Updated: Aug 18, 2022
The Irish Naturalisation and Immigration Service (INIS) has grown considerably in scale and scope since it was established in 2005. INIS now comprises approximately one third of all staff in the Department of Justice and Equality, and process over 250,000 applications a year – for visas, registration of non-EEA nationals, residence permissions, international protection and citizenship. In addition, up to 16 million passengers are expected to be immigrated by INIS through Dublin Airport.
1. Maintain and enhance cooperation with other State agencies to ensure a more cohesive approach to immigration/protection related matters and to ensure needs and rights of immigrants are met and respected and that the immigration system reflects wider public policy priorities.
2. Consider the possibility of combining the new Irish Residency Permit card with the Public Service Card and integration of re-entry visa with registration functions.
3. Implement new technologies to improve service delivery to customers including new on-line self service capabilities and enhanced INIS communications through website and all communication channels.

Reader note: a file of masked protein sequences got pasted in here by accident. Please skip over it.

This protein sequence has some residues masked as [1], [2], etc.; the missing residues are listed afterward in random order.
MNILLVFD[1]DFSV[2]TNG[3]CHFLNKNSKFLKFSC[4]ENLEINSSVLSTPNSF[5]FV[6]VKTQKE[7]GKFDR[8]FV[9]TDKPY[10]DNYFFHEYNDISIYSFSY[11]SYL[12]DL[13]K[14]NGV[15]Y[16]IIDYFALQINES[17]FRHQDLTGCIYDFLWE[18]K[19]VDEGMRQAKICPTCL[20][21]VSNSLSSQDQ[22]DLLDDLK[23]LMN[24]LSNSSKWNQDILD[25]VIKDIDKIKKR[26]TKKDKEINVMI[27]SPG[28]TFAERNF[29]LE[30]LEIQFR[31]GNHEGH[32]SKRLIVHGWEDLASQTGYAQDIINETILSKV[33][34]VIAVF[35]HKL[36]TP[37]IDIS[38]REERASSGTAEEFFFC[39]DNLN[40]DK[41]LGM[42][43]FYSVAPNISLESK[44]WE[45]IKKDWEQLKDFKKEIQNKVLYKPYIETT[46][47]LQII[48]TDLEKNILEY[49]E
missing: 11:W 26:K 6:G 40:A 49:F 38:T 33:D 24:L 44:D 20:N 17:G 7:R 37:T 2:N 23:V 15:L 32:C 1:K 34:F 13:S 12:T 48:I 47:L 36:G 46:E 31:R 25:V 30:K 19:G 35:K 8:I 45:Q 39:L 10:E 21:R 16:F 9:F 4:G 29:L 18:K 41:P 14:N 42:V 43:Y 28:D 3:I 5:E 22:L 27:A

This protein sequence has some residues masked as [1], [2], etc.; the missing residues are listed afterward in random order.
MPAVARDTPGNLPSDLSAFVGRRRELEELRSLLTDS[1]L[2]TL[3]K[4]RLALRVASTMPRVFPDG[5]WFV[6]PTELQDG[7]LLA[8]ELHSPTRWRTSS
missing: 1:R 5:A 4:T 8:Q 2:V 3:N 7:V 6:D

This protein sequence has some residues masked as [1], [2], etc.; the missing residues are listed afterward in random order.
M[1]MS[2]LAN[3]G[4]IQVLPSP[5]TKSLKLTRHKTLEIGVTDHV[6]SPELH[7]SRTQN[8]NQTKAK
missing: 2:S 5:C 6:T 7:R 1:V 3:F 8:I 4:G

4. Procurement of new appointment and queue management system for the Registration Office and re-entry visas and move away from reliance on paper based manual staff processing to decision making supported by technological advancements.
5. Develop a Brexit strategy in relation to the CTA, plan for “no-deal” scenario. Evaluate and agree a further roll out of the BIVS (British Irish Visa scheme) and prepare a plan for the registration of UK nationals.
6. Installation of 20 eGates at Dublin Airport with CCTV and watchlist integration and additional eGates for transfer facility. (Registered Travel Programme) of eGates development.
7. Continue cooperation with the Garda National Immigration Bureau (GNIB) on investigations through Operation Vantage, targeting individuals suspected of sham marriages and in particular those facilitating such activities.
8. Eliminate backlogs, a renewed focus on eliminating processing backlogs in key business areas, and particularly applications for international protection and EU Treaty Rights. For example, it is planned to reach the stage of new international protection cases being given a first instance decision within a nine month time frame by the end of 2019, assuming increased staffing levels and no change to the trend in application numbers.
9. All Heads of Section to prepare a list of skills/competencies required by staff to undertake the work in their sections and a Certificate in Immigration Studies to be made available for immigration staff with participation in King’s Inn Immigration and Asylum law course.
10. Translate essential material from the website into other languages and translate signage in public offices into key foreign languages.
Read Full INIS Service Improvement Plan 2018-2020.